The promotional literature for The Dream Factory certainly aimed to reassure dreamees about this part of the process, though some found it too unsettling to tolerate.  Some said it felt like they were being obliterated from existence.

As for Lassandra, it meant a reprieve from the pressure of exams and familial expectations.  A time when money meant nothing, and she couldn’t feel the permanent muscle knots that seemed to constantly have a choke-hold on her spine.  The withdrawals from the now-illegal Bliss-X tabs had no bearing on her.

Pinpoints of light began to appear in Lassandra’s vision.  It looked almost like a field of stars.  Her thoughts began to flow again, though they were no longer entirely her own.  She watched passively as the pinpoints of light began to grow, eating away at the darkness.  Each light represented a vivid color, and as they continued to spread, the different colors began to bleed together.  They were painting a picture, one that represented the dreams of Dreamer #18765.

The blurry lines of the painting soon hardened into a more concrete image, though something about the color scheme made it feel slightly surreal.  Lassandra immediately recognized the face hovering over her.  It was always the same man.  His smile revealed startlingly white teeth, and his dark eyes glimmered with some thought to which she would never gain access.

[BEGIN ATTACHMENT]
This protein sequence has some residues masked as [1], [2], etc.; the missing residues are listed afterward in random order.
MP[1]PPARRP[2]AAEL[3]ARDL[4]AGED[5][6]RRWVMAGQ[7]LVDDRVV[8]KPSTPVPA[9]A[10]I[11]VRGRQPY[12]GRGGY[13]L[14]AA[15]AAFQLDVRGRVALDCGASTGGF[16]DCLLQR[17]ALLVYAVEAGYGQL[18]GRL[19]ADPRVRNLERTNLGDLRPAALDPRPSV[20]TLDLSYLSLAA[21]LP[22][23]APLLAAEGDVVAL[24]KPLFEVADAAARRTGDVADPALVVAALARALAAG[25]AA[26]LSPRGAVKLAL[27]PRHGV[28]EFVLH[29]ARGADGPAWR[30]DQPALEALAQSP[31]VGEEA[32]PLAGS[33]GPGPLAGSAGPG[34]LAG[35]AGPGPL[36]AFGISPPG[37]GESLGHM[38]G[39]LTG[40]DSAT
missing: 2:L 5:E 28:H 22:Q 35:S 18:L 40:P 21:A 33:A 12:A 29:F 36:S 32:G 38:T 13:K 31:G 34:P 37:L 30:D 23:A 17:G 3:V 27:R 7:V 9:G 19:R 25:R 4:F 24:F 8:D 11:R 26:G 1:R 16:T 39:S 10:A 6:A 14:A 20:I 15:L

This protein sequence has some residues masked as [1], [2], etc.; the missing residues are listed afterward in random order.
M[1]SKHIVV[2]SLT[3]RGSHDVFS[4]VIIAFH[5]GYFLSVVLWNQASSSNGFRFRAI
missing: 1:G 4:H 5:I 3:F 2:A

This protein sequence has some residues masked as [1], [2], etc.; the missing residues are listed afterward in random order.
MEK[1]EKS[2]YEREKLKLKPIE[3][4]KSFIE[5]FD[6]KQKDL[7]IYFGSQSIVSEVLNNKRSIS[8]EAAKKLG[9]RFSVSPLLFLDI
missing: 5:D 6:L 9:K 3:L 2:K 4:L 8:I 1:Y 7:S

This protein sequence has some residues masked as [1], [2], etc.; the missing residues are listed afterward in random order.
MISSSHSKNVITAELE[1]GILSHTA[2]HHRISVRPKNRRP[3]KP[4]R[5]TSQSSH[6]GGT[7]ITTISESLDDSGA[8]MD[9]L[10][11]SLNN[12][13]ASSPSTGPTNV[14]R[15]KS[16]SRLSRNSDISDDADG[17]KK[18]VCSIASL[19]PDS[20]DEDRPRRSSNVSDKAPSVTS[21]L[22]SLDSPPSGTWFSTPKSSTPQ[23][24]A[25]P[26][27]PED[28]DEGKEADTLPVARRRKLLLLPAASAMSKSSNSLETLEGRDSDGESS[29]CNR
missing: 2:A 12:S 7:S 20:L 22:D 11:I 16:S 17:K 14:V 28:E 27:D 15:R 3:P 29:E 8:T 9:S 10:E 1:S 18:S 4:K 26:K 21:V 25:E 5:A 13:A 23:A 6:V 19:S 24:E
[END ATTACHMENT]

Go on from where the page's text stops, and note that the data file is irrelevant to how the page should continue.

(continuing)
Lassandra saw that she was lying on a bed, living now through the perspective of her dreamer. 

The man opened his mouth to say something, but the words blurred together.  It had to be the perception filter, put in place to keep the dreamee from experiencing anything that could be considered too upsetting.  In all her visits to this dreamer, this man rarely said more than a couple of words before the filter kicked in to censor him.  He reached down and grabbed at her shirt, trying to rip it away from her body.

Some dreamers had less volatile dreamscapes, though none were entirely stable.  After all, The Dream Factory never purchased anyone unless their dreams were marketable enough. 

It wasn't enough to have regular dreams, or "hallucinations" as they used to be called.  Only those with the most trauma in their past typically made the cut.


  1. It does work - I wanted to keep on reading. Not normally my genre but I kept on going because it was interesting! Good job.

  2. What an intriguing premise! And a sharp commentary on the commercialism of society, in which even dreams become a commodity which people are eager to buy and sell. I wonder, if such a thing were truly possible, whether I'd have the courage to dream with another. Would you, L.G.?
    Some Dark Romantic

  3. It took a while for me to figure out who was the dreamer and who was the dreamee. Maybe define that a little sooner?
    It's a great idea for a story! I can think of all kinds of places this could go.
    One thing: where you say "really intense", try a different word than really. It's too over used and not too helpful as an adverb (I think that's what it is, anyway) Try describing the level of intensity. It was so intense that the images appeared to be real.
    Good luck with your story.

  4. Fantastic, and a very thought intriguing idea! I really enjoyed reading this.